Select Committee on Treasury Written Evidence

Supplementary memorandum by Fitch Ratings

  This memorandum responds to the Committee's requests at the evidence session on 13 November 2007.


1.  Requested Information with respect to Fees: (a)  Please disclose all fees received by Fitch Ratings, and any sister company within the same group, from Northern Rock plc ("NR") during the period 2003 to 2007. (b)  Were these fees proportionate to fees paid by institutions comparable to NR for similar services? [Q977]

  1.1  Fitch Ratings received £3,857,011 (excluding VAT) with respect to ratings and £46,627 for one of our subscription products. The ratings fees relate to the rating of NR and its debt issuances, as well as discrete RMBS and covered bond transactions. With respect to the subscription fees, there is no significant difference between the price paid by NR in each of the relevant years, and the average price paid by other UK banks and non bank financial institutions which subscribed for the same service in those years. With respect to the ratings work, the fees paid by NR in each of the relevant years were in line with the average fees paid by similar financial institutions,[12] and often lower than the average. Please note that the amount of fees with respect to ratings work equates to 0.24% of the total revenues of Fitch, Inc. during this time period.

  1.2  No sister company of Fitch Ratings received any fees from NR.

2.  Requested Information with respect to Current Ratings: "It would be very helpful if we could have an analysis, Chairman, by rating category, by type of issuer, the volumes and the number of issuers". [Q1053]

  2.1  Please see attached spreadsheet.

3.  Requested Information with respect to Bank of England Suggestions: Provide your views on the following statements and proposals made by the Bank of England to improve the information content of ratings:

    (a)  "Agencies could publish the expected loss distributions of structured products, to illustrate the tail risks around them. Agencies have made significant efforts over the past few years to increase the transparency of their rating methodology for structured finance products, through publication of research reports describing their modeling methodology and their assumptions on correlations and recovery rates. But published distributions could provide a visual reminder of the fatter tails embedded in the loss distribution in structured products".

    (b)  "Agencies could provide a summary of the information provided by originators of structured products. Information on the extent of originators' and arrangers' retained economic interest in a product's performance could also be included. Such a summary may satisfy investors that incentives are well aligned or encourage investors to perform more thorough risk assessments".

    (c)  "Agencies could produce explicit probability ranges for their scores on probability of default. Probability ranges would provide a measure of the uncertainty surrounding their ratings. Although such figures are already available retrospectively as transition matrices, an explicit probability range would allow investors to monitor agencies' performance when rating different asset classes".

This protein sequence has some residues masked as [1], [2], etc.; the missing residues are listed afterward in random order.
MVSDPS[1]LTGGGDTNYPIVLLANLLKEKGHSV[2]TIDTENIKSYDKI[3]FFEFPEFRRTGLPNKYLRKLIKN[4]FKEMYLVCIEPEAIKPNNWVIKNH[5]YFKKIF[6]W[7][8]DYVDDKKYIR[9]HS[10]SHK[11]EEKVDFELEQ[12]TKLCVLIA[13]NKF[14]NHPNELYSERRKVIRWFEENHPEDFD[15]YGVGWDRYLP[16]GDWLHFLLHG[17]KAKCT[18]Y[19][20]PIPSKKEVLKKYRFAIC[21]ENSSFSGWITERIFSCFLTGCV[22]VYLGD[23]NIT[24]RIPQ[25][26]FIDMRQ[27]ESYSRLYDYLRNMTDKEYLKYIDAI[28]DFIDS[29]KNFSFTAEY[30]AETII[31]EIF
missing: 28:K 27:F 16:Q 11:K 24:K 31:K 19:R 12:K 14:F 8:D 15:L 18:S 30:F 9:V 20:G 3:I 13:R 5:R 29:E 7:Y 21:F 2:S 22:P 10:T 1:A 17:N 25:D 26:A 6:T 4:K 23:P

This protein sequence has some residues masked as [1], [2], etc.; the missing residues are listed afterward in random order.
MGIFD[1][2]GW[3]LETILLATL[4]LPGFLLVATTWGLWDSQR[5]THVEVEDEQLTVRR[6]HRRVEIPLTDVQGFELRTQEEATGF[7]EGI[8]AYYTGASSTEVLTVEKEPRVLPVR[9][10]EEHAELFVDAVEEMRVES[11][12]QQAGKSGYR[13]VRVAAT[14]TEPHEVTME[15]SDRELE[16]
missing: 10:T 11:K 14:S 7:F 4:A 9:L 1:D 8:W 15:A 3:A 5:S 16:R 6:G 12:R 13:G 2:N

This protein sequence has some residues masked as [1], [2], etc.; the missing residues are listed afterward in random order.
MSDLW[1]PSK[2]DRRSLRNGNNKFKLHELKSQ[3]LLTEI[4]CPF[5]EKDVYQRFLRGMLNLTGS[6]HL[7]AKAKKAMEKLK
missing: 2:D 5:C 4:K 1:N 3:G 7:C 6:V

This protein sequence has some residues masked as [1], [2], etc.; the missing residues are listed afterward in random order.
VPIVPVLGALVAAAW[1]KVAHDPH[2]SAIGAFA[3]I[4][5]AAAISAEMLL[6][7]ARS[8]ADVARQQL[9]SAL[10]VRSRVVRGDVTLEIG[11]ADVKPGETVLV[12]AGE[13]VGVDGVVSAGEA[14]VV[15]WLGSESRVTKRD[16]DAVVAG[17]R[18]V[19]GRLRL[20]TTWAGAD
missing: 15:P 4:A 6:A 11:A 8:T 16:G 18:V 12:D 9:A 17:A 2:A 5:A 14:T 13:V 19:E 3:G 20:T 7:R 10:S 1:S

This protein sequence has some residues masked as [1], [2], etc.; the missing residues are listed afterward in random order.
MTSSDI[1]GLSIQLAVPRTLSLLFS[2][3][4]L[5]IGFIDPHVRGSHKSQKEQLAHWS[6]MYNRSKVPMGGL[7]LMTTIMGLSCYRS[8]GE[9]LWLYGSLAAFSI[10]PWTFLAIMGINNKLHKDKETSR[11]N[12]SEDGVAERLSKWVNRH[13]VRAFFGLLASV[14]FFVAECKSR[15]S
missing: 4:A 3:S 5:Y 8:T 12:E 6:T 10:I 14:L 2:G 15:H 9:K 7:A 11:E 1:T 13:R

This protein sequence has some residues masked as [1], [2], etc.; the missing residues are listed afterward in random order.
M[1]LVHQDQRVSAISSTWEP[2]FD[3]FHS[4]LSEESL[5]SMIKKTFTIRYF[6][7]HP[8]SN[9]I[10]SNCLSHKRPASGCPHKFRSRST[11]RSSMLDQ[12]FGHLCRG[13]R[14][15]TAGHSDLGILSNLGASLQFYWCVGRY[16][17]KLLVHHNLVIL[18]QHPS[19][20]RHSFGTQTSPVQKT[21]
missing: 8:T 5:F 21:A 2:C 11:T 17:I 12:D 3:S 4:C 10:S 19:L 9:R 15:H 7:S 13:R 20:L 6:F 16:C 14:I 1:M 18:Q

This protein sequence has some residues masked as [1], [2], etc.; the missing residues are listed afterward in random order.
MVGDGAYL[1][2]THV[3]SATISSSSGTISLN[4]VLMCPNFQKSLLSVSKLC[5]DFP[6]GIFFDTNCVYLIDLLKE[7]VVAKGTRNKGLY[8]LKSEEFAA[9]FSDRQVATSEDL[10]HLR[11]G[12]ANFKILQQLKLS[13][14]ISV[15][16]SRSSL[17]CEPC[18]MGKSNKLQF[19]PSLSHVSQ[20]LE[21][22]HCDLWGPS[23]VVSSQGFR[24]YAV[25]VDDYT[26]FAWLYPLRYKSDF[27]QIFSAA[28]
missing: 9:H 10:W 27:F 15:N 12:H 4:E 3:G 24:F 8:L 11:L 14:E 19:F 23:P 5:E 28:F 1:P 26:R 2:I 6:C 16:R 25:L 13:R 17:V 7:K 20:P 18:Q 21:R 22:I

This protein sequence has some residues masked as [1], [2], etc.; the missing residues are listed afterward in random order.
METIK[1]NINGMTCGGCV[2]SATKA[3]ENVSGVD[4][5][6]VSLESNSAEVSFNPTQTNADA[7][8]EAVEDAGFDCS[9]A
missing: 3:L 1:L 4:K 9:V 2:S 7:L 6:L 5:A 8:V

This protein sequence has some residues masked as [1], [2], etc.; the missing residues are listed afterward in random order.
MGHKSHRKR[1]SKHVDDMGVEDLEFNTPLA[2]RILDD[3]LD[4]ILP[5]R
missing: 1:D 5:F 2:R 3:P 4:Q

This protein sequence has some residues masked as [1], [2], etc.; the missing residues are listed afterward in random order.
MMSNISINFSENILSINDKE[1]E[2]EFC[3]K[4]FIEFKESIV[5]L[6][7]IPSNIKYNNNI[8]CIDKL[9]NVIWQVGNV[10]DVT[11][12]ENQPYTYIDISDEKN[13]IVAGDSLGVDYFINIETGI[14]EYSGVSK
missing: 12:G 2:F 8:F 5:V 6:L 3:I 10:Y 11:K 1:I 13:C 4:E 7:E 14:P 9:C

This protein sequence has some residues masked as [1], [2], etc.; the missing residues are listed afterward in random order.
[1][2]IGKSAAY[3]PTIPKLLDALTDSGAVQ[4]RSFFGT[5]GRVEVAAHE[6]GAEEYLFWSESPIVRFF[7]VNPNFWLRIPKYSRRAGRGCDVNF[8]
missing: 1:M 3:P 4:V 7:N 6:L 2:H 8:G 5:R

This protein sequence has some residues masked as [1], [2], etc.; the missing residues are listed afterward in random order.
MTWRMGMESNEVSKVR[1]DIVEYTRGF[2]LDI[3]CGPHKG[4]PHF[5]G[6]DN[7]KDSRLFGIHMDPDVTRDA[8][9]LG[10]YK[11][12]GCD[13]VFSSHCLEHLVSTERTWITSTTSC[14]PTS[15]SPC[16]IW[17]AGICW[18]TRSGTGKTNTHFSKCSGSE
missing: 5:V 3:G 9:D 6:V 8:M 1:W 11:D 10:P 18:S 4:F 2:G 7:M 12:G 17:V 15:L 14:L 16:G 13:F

(d)  "Agencies could adopt the same scoring definitions. Currently, some use probability of default, some loss given default and others a combination. Converging on a single measure would reduce the risk of misinterpretation by investors".

    (e)  "Finally, rating agencies could score instruments on dimensions other than credit risk. Possible additional categories include market liquidity, rating stability over time or certainty with which a rating is made. Clear scores on these dimensions could encourage more sophisticated investment mandates and easier monitoring of non-credit risks in a portfolio. It would clearly take some time and money for agencies to develop the necessary expertise on these other risks, but some agencies have already proposed these additions".

  3.1  Fitch Ratings initiated a dialogue with the supervisory community, including central banks around Europe, in the Spring and Summer of 2007. At individual meetings with central bankers during this period, many of the topics covered in the suggestions set forth above were raised and discussed. Specifically:

  3.2  With respect to (a) above, we are currently considering whether we could publish expected loss distributions. As discussed with the Bank of England in July of this year, this approach may lend itself more easily to some asset classes than to others (for example, it would be manifestly easier for those asset classes where the analytical process already creates a stochastic distribution of losses). Additionally, there would be challenges in ensuring that such distributions could be readily communicated to users in a concise and unambiguous format.

  3.3  With respect to (b) above, we support any initiative to enhance transparency and require more public disclosure from originators for the benefit of investors. We believe that the structured finance market is too opaque and that transparency can best be achieved by originators, servicers, issuers and arrangers making publicly available all information, both at issuance and throughout the life of a structured finance transaction, that they make available to rating agencies (in the context of their rating analysis). We further believe that the internet provides an excellent venue to host this information so that it is freely and publicly available to all interested parties. The public availability of this information would enable investors to make fully informed investment decisions without having to rely solely on credit ratings to determine credit risk and would allow investors to assess independently issues such as market and liquidity risk that credit ratings do not address. We do not think, however, that it should be the responsibility of the rating agencies to disclose the originator's data. Our Code of Conduct prohibits us from disclosing confidential information, consistent with the IOSCO Code of Conduct Fundamentals for Credit Rating Agencies. Moreover, with respect to disclosing any interest retained by the originator or arranger, rating agencies will not necessarily know who holds what proportion of the issued bonds.